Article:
Mausoleum
The forest was long and song-
less. All the animal calls had been cut
down. They lay in stacks along the path:
songbird bindle, parcel of foxes’ throats,
packet of bobcat hollers. We tried
to recall them but they wouldn’t come.
Our own calls were hollow and numb
in our necks, and what would come
to that kind of call?

The forest was very tall and all
the trees hummed with some new hum
we couldn’t name. It pinned us through
the lungs. The air ambered around
our arms as we swung them, walking.
The air slowed and syruped and heavied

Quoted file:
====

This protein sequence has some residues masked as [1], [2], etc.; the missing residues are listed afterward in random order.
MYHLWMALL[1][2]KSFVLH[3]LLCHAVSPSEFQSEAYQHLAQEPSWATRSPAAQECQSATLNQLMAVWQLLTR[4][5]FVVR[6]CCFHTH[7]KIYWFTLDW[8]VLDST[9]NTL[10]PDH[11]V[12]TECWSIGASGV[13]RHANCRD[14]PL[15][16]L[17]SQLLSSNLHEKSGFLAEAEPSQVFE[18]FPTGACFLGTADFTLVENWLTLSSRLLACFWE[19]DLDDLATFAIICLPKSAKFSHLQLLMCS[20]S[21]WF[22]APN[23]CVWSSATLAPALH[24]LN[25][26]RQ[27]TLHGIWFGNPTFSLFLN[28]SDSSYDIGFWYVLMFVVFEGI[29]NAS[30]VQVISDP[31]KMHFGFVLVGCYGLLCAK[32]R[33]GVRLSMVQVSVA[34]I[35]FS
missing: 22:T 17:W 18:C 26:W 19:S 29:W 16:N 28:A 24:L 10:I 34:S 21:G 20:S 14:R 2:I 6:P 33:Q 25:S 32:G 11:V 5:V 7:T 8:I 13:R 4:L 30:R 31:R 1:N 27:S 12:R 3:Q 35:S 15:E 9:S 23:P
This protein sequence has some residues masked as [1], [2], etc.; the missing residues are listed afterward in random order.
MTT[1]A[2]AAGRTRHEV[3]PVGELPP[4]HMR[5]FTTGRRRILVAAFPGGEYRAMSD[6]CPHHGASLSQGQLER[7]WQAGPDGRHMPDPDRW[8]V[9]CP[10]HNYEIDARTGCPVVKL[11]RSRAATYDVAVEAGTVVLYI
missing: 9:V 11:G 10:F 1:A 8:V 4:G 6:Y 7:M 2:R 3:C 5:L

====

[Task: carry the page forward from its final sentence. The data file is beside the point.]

our mouths like a tongue.

We did not know how the forest
became a museum, mausoleum,
or when. We were still imagining
the bird would respool itself, the fox
refur and return, panting, to our hands.
We were still imagining a clearing,
a meadow, a door waiting for us
somewhere at the end.

Poor illusion. Poor selves, caught
in our wooden cells. The forest
was a forest so long ago
it may not ever have been real.
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